Photo from Black Water Honey Blog
Update October 31, 2012: To put a period on the end of this yarn bombing sentence, the art is in place in Riverfront Park in Conway and the permit is good until December 1, 2012. Go have a look!
You can get a sneak peek at one of the lamp posts in this WBTW story.
Update September 17, 2012: The Grand Strand can breathe a sigh of relief. A compromise has been reached between the knitters and City of Conway.
Santee Cooper objected to the yarnbombs being displayed on their lampposts, as suggested by the city. In compromise, the 20+ city-owned lampposts in Riverfront Park were offered up. Thankfully, the bombers accepted.
Check out more details in this Sun News story.
Update September 5, 2012: Yarnbomb, but not on trees. That's the latest word from the Conway City Council.
Concern was expressed about harming Conway's beloved and protected live oak trees and the knitters have been informed that they can continue with their event as planned, but hands off the trees. All trees. Lampposts only. You can read more in this Sun News article. There's been no word yet as to whether or not the bombers agree to the new terms.
The knitters have planned to begin their bombing on October 27, 2012 on Laurel Street in Conway and their work will remain up until December 1st.
Update May 22, 2012: A special events permit has been issued to the Dixie Knitters group, the culprits who yarn-bombed a Conway tree, to produce a larger piece of law-abiding work in September.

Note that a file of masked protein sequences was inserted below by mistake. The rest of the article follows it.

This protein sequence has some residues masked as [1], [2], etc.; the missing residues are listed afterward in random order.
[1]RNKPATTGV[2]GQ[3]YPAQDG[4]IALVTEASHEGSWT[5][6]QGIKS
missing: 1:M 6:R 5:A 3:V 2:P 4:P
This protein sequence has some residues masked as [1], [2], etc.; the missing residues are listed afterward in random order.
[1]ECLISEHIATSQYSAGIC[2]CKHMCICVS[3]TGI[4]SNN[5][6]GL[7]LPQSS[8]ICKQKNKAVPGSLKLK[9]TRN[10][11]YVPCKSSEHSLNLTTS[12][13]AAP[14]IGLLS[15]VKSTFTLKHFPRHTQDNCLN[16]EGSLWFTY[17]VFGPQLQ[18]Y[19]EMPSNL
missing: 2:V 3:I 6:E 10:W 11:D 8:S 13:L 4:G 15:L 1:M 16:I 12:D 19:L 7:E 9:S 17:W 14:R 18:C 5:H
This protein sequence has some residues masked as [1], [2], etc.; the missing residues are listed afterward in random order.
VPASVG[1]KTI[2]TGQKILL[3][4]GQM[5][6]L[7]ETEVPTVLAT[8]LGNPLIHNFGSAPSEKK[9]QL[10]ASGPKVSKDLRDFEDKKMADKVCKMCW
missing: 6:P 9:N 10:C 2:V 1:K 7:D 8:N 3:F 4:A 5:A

Update April 19, 2012: Valiant effort, artisans and crafters. Remember: this was just a simple battle in a complex war against the boring and mundane.
WPDE spoke with the Conway Glass folks and recorded the removing of the yarn from the tree. It's worth noting that reporter Joel Allen confirmed the with the City of Conway the claim on Black Water Honey blog that only one complaint had been received (along with numerous supportive emails). The video package is below.
I found the quote from Conway city administrator Bill Graham exemplary of many our local municipalities attitudes: "It's not about popularity. It's about what's legal."
Update April 18, 2012: This is a war on art and the Yarn-Bombing Grannies will not go quietly into the night!
While the City of Conway staff are sharpening their art-hating scissors, the Yarn-Bombing Grannies are brandishing their joy-dispensing knitting needles. Despite the City of Conway's act of aggression on the yarn-bombed light pole, the Grannies added further decoration to the bombed tree in front of Conway Glass. The Black Water Honey blog has more details.
The craft war only seems to be escalating at this point. We can only hope it doesn't go nuclear.
And by "nuclear", I mean needlepoint and hot glue.
First Report: The practice of yarn bombing isn't nearly as terrorist as it sounds. It's really just a non-destructive form of street art designed to add whimsy and color to the scenery.
Well somebody in Conway doesn't like it and the City of Conway has taken their issue to Conway Glass according to a local blog called Black Water Honey. In a recent update, the Black Water Honey Blog says the City of Conway has finally given a deadline for taking down the biodegradable material or else.
A hat tip to the ConwayJournal.com.